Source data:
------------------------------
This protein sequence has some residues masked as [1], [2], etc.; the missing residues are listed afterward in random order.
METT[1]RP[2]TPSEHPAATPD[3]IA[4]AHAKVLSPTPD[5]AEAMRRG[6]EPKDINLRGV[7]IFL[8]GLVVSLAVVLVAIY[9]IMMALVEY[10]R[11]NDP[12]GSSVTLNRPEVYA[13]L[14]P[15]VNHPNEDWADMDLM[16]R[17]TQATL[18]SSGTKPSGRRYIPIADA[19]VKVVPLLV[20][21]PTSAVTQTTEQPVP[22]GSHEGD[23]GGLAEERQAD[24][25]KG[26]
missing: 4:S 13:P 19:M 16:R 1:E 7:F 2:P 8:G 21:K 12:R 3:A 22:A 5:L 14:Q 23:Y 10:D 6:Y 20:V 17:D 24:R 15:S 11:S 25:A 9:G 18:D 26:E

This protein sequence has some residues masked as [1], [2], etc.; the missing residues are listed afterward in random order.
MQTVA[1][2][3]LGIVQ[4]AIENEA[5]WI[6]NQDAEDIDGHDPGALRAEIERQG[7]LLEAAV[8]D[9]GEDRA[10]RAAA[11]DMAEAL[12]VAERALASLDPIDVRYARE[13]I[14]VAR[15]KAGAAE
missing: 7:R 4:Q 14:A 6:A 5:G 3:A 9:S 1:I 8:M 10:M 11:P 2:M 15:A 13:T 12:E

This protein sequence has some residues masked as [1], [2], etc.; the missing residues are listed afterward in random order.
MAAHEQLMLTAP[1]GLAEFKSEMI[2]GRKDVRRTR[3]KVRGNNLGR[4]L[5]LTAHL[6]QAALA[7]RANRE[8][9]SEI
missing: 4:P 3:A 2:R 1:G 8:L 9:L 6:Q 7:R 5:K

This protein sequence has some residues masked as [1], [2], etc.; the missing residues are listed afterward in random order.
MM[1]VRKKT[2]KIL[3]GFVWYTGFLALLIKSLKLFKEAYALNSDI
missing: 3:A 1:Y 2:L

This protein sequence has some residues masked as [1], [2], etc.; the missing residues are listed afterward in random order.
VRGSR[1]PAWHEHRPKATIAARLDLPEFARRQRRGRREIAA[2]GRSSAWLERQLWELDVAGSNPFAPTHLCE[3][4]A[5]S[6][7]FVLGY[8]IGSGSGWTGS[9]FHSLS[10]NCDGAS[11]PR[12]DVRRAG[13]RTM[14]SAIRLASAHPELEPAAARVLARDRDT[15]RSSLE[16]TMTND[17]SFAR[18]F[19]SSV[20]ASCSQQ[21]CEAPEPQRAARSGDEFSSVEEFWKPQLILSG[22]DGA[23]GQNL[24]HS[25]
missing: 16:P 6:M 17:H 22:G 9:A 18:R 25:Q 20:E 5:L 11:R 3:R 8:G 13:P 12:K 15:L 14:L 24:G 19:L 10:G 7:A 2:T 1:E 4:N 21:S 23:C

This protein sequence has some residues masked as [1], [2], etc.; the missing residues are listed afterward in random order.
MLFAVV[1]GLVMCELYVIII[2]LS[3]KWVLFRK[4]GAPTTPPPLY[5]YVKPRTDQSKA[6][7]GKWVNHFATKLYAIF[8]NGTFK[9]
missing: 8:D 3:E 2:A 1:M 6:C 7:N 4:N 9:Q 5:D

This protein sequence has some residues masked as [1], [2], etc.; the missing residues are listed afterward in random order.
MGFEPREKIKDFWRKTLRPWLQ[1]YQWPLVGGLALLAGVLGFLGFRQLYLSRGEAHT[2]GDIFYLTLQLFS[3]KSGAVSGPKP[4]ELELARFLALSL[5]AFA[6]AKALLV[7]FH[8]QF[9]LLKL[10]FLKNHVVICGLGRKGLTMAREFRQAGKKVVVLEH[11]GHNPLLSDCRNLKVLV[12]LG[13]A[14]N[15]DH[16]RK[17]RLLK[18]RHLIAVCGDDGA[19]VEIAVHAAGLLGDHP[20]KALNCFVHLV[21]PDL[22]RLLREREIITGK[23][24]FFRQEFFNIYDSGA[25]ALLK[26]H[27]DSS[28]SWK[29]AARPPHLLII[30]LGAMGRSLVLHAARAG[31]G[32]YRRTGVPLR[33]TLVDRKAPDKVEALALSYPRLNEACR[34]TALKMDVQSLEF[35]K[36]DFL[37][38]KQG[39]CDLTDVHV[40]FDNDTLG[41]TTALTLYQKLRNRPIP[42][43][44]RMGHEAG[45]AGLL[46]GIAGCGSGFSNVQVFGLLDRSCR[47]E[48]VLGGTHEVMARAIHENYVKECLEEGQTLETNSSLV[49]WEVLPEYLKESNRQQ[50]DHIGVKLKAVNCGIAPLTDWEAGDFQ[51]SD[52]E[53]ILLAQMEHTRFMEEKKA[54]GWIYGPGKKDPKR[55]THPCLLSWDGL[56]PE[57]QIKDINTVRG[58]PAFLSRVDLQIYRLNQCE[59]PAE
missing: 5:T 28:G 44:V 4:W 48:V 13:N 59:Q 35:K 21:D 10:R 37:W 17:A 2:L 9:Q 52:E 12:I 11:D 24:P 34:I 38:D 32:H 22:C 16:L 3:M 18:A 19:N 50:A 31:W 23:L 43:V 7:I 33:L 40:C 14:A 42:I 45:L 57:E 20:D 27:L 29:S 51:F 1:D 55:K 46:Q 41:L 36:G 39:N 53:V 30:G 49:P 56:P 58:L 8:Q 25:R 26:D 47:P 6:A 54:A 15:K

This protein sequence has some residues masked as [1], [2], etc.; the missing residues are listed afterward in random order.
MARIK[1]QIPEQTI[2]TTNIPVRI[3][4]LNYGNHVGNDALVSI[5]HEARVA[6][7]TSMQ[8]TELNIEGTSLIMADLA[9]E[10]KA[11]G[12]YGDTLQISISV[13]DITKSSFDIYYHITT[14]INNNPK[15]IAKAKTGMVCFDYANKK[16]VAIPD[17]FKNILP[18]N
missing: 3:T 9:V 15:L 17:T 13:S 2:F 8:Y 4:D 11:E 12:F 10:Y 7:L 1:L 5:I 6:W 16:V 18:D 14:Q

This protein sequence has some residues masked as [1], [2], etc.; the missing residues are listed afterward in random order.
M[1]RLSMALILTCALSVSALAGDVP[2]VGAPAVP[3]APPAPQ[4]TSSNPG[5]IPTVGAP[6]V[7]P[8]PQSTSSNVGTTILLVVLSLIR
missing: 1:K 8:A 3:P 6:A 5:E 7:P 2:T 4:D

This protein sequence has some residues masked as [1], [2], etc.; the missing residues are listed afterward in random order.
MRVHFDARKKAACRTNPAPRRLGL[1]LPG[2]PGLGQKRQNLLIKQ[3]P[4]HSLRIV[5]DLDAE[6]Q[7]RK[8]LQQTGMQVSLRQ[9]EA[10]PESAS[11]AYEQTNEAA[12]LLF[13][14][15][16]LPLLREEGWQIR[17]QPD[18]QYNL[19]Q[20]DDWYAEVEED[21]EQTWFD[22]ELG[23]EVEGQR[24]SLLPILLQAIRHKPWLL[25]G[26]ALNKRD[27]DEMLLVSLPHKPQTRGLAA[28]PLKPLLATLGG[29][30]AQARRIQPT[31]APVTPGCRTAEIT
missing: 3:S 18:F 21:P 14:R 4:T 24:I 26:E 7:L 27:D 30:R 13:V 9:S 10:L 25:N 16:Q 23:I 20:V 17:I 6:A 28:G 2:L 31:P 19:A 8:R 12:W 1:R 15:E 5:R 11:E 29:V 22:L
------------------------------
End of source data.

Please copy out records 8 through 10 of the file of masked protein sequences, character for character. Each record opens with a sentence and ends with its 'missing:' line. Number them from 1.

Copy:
This protein sequence has some residues masked as [1], [2], etc.; the missing residues are listed afterward in random order.
MARIK[1]QIPEQTI[2]TTNIPVRI[3][4]LNYGNHVGNDALVSI[5]HEARVA[6][7]TSMQ[8]TELNIEGTSLIMADLA[9]E[10]KA[11]G[12]YGDTLQISISV[13]DITKSSFDIYYHITT[14]INNNPK[15]IAKAKTGMVCFDYANKK[16]VAIPD[17]FKNILP[18]N
missing: 3:T 9:V 15:L 17:T 13:S 2:F 8:Y 4:D 11:E 12:F 10:Y 7:L 1:L 5:I 6:W 16:V 18:D 14:Q

This protein sequence has some residues masked as [1], [2], etc.; the missing residues are listed afterward in random order.
M[1]RLSMALILTCALSVSALAGDVP[2]VGAPAVP[3]APPAPQ[4]TSSNPG[5]IPTVGAP[6]V[7]P[8]PQSTSSNVGTTILLVVLSLIR
missing: 1:K 8:A 3:P 6:A 5:E 7:P 2:T 4:D

This protein sequence has some residues masked as [1], [2], etc.; the missing residues are listed afterward in random order.
MRVHFDARKKAACRTNPAPRRLGL[1]LPG[2]PGLGQKRQNLLIKQ[3]P[4]HSLRIV[5]DLDAE[6]Q[7]RK[8]LQQTGMQVSLRQ[9]EA[10]PESAS[11]AYEQTNEAA[12]LLF[13][14][15][16]LPLLREEGWQIR[17]QPD[18]QYNL[19]Q[20]DDWYAEVEED[21]EQTWFD[22]ELG[23]EVEGQR[24]SLLPILLQAIRHKPWLL[25]G[26]ALNKRD[27]DEMLLVSLPHKPQTRGLAA[28]PLKPLLATLGG[29][30]AQARRIQPT[31]APVTPGCRTAEIT
missing: 3:S 18:F 21:P 14:R 4:T 24:I 26:E 7:L 27:D 30:R 13:V 9:S 10:L 25:N 16:Q 23:I 20:V 17:I 6:A 28:G 2:L 31:P 19:A 8:R 12:W 1:R 15:E 5:R 11:E 29:V 22:L